Three years ago, around the time his dad announced his big gift, a cheetah at the reserve clamped down on Howie's right forearm, leaving a nasty puncture wound. Reason enough to give up on cheetahs. But Howie had already started wondering whether a private reserve was really the best way to help the wildlife. He began doubting his spending patterns, and so did his father. "He asked me some tough questions," Howie says.
On one trip to Africa, Howie had an epiphany. Seeing the stunning poverty in the communities surrounding one wildlife reserve, he turned to his son, Howie Jr., and said that he realized he couldn't keep investing in conservation "without levels of human needs being satisfied first." He then decided that he could be most effective by investing in one of the fields he knows best: agriculture. "When I talk to a farmer in Mozambique, I get my hands in the dirt," says Howie, who grows corn and soybeans on his spread outside the town of Pana, Illinois. "Farmers all over the world are the same. We care about the land."
In partnership with the Gates Foundation, Howie started by funding crop research into drought-resistant maize. His hope was that 21st-century genetic technology would help lift African farmers out of what he describes as a 19th-century agrarian existence. But even miracle corn wouldn't be enough to solve the problems of those farmers in Africa and Latin America who don't have the basic tools and skills that American farmers have used for decades. So, for instance, he is funding a $1.6 million initiative to train subsistence farmers in northern Ghana in soil-management techniques. And a similar $20 million, three-year program in Central America will teach farmers low-tech methods that will enable them to diversify their crops and reduce spoilage after harvest.
It turns out that Howie knew farming, but he also didn't, so he's absorbing lessons from those who have been in the agricultural-aid field for much longer. One of the things he found out from the farmers was that they were often vexed by unreliable water supplies. So Howie organized a meeting in Omaha, inviting leaders from various not-for-profits, and shared his vision for a program that sounded remarkably like the Republican Party's 2008 "drill, baby, drill" rallying cry, except he was talking about wells for water.
After he sat down, the gathered experts started up. This was nothing new, they told him. People have been trying to tackle the water problem for decades, and myriad complications have stymied them repeatedly, from tribal, bureaucratic, and boundary disputes over water rights to poor pumping equipment.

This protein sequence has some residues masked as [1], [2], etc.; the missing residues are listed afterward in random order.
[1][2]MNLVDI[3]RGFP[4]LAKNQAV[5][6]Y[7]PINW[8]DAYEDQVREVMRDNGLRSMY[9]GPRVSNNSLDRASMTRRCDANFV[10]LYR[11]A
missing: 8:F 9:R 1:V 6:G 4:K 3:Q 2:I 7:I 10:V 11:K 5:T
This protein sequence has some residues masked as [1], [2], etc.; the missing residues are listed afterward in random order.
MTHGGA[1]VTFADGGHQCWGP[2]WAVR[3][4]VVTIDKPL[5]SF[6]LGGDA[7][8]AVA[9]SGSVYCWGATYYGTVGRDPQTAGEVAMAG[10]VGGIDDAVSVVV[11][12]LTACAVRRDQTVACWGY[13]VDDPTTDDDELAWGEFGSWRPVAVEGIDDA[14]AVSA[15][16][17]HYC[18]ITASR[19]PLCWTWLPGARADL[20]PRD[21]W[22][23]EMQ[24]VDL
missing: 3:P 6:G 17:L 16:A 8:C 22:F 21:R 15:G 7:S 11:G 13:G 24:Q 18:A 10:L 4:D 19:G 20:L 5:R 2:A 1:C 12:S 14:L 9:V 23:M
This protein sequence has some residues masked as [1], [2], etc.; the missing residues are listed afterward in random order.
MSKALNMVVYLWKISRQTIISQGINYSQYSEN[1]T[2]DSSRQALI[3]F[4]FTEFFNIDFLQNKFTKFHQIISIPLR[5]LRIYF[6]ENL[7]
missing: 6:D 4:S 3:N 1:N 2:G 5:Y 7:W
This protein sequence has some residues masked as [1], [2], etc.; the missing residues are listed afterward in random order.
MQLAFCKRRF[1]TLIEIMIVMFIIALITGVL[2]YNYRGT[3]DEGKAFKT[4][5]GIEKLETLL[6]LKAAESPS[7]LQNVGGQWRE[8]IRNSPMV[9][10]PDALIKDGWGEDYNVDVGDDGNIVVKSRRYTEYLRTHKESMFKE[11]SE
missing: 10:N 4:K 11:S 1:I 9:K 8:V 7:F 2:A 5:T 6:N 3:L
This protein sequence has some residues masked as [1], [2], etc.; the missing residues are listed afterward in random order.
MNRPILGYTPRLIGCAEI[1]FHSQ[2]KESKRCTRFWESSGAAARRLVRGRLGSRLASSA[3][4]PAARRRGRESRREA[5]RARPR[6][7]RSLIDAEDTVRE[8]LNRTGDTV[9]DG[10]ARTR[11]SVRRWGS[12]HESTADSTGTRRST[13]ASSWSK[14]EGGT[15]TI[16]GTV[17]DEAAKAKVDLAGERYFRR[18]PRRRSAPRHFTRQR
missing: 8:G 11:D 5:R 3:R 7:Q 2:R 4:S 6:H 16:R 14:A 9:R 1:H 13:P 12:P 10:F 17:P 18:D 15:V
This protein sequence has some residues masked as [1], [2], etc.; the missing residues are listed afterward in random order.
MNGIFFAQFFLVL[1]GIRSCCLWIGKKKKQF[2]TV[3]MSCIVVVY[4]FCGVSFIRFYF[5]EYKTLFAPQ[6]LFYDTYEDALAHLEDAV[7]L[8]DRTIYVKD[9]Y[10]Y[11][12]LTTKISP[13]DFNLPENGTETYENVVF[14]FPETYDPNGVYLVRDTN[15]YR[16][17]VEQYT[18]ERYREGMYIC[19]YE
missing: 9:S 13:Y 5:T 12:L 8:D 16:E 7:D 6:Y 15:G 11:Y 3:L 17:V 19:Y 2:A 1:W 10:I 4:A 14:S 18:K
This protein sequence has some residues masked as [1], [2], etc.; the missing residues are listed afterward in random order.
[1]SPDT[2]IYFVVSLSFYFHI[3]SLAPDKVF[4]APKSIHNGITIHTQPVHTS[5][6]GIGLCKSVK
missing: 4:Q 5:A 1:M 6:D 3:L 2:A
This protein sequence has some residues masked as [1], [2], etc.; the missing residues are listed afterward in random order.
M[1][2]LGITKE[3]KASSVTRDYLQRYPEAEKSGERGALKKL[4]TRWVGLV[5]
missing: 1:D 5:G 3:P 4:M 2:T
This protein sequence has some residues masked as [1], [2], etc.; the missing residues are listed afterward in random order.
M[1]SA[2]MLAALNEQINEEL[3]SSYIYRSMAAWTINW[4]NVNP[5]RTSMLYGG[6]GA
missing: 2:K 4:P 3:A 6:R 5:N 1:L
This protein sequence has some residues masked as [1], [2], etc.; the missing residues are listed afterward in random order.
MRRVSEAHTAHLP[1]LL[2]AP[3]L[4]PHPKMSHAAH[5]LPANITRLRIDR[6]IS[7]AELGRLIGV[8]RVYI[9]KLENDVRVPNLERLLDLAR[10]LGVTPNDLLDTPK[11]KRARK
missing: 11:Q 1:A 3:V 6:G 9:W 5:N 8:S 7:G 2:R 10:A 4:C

Which somehow only emboldened Howie, perhaps because he knows that a farmer can't be a farmer without a reliable water supply. He agreed to fund a major set of projects to address those persistent complications; it could cost his foundation nearly $150 million in the end. And he expressed some measure of relief at how well the meeting had gone: "I'm really lucky," he said, "that you guys didn't just laugh at me."
Learn the Word "No" ... and Then Learn It Again
Peter Buffett, the NoVo Foundation
Not long after Warren Buffett announced the gifts to his children's foundations, a friend of Peter Buffett's said, "Peter, let me put it to you in simple terms: You're the hot girl who walks into the party with big boobs."
In the months after the announcement, Peter and his wife, Jennifer, who works full-time as president of their NoVo Foundation, learned how true that was. Suddenly, there were tons of people knocking on their door -- especially those from Milwaukee, where the couple had lived until 2006, and those interested in Native American causes, which had previously been one of the focal points of their NoVo Foundation's giving. "After the increase, we had people calling us and saying, 'Can we get on a plane and come see you?' " Jennifer recalls. "No."
"No" is especially significant to Peter and Jennifer because it's a common thread for one of the focuses of their giving: helping adolescent girls in developing countries, who often don't feel empowered to use that word and find themselves the victims of inequality. The cause is personal for Jennifer, who says her father paid for a brother's college education but declined to pay for hers.
NoVo is providing $60 million over four years toward Girl Effect, a project administered and cofunded by the Nike Foundation, which builds on research suggesting that saying no to early marriage and unsafe sex (thereby lessening HIV exposure) and yes to education will have an outsize effect on economic growth and sustainable development. NoVo is also funding a five-year, $15 million program in West Africa to prevent violence against girls and women. "The world over, give a guy money and it goes to drinking, gambling, and women," Peter says. "When you give a woman money, it goes to feeding, clothing, helping people."
Having a clearly defined mission has allowed Peter and Jennifer a polite out when some cold callers come -- "You can say, 'That sounds good, but that's not what we do,' " Jennifer says. But another problem that has cropped up is that those seeking grants are unlikely to say no to an occasional mediocre idea from Peter. Last year, a group familiar with NoVo's interest in preventing violence against women approached him about funding a campaign around the 2010 World Cup in South Africa. The idea was to use international soccer stars to speak out on the issue. At one meeting, Peter suggested off-the-cuff that the campaign incorporate some mass text messaging to World Cup fans. "I couldn't tell if they really liked it," he says. He screws up his face into a mock sincere grin and cries out, " 'Brilliant!' "